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New York is the city that never sleeps. This luminous book peels back the cover of darkness over the city as it hums along in the night, revealing a hidden world populated by the thousands of women and men who work and live the nightshift. Written with beauty and grace, Nightshift NYC weaves together cultural critique, vivid reportage, and arresting photographs to trace the inverted logic of the city at night. Russell Leigh Sharman and Cheryl Harris Sharman spent a year interviewing and shadowing fry cooks and coffee jockeys, train conductors, cab hacks, and dozens of others who keep the city running when the sun goes down.
Investigating familiar places such diners and delis, they explore some less familiar ones as well—taking us on a walking tour of homelessness in Manhattan, onto a fishing boat out of Brooklyn, and into other little-known corners of the night. Traveling past the threshold of voyeurism into the lives of real people, they depict a social space entirely apart—one that is highly structured and inherently subversive. Together, these stories open a compelling view on contemporary urban life and, along the way, reveal the soul of the city itself.
Through conversations over the course of a year with hospital workers, cab drivers, restaurant employees, deckhands, bodega owners, transit workers, homeless outreach service providers, and others who, by choice or necessity, are awake while the rest of us sleep, the authors examine the "social space" of the night. The personal stories capture the peculiar mood of the night shift, from the dangers of working behind a deli counter or the wheel of a taxi when the customers are often drunk and ornery, to the camaraderie of diner and hospital workers who bond together during the dark hours. Almost universally, the night shift workers claim to lack sufficient sleep and suffer health effects from their schedules. Russell Leigh Sharman (anthropology, Brooklyn Coll.; The Tenants of East Harlem) and Cheryl Harris Sharman, a writer and researcher, contextualize the personal anecdotes of their subjects by seamlessly weaving into the narrative pertinent data on the economy, transportation, health, industry, crime, labor, homelessness, immigration, and New York City history. This well-researched volume is illustrated by atmospheric black-and-white photographs. Recommended for public and academic libraries.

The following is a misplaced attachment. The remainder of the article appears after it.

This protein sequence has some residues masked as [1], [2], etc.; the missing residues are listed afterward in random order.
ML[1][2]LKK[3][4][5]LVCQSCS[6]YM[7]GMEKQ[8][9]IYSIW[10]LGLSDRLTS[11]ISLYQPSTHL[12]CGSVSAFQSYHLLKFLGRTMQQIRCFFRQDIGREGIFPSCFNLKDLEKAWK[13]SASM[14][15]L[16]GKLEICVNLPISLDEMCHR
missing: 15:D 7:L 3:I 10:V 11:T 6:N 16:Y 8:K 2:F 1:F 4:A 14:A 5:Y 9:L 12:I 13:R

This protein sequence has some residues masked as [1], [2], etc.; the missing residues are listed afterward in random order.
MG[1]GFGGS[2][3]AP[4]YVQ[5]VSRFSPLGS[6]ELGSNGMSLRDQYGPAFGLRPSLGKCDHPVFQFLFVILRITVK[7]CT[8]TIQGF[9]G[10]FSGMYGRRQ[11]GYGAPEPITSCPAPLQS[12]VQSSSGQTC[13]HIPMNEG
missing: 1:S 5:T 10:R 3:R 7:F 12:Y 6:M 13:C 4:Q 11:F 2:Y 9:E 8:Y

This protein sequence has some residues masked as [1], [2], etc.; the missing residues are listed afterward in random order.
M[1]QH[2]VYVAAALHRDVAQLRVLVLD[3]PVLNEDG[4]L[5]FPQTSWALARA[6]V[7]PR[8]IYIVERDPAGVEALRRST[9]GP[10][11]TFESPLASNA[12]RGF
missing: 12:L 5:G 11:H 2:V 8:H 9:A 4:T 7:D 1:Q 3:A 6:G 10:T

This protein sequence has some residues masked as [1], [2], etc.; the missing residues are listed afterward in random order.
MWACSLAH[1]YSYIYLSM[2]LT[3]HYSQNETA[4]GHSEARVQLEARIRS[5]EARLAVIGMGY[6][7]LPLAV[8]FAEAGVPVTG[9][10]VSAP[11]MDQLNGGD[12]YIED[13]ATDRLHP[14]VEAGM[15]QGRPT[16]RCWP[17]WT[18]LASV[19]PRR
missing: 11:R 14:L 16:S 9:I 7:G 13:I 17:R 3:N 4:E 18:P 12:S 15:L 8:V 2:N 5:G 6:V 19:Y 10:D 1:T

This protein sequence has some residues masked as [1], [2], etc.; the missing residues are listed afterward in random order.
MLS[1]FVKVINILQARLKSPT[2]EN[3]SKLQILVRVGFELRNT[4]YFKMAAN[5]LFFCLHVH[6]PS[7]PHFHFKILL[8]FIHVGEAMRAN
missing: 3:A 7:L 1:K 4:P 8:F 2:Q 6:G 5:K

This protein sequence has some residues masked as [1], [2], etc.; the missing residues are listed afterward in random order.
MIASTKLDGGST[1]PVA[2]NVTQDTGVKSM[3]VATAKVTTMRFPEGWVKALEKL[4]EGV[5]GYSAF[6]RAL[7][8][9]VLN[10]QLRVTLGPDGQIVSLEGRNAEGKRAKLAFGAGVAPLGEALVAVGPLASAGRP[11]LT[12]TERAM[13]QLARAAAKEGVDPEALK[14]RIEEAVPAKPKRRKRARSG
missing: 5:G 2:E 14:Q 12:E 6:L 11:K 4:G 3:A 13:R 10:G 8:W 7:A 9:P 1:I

—Donna L. Davey
ONE: One Big Family
TWO: I’ll Take My Chances on the Nightshift
THREE: Our Own Little City
FOUR: A Stillness
FIVE: Stay Awake
SIX: You Have to Give Up Something
SEVEN: Fulfilling My Dreams
EIGHT: I Don’t Know Where Is the Keys
NINE: All Night on the Street
TEN: Call It a Night
ELEVEN: I Just Work Here
TWELVE: Everyone Is the Same DownThere
THIRTEEN: The Real Hard Core
FOURTEEN: I’m Here All Night
FIFTEEN: Night Boat Weekends
SIXTEEN: Night Fishing
SEVENTEEN: Different Fish, Different Places
EIGHTEEN: Here Is Not My Home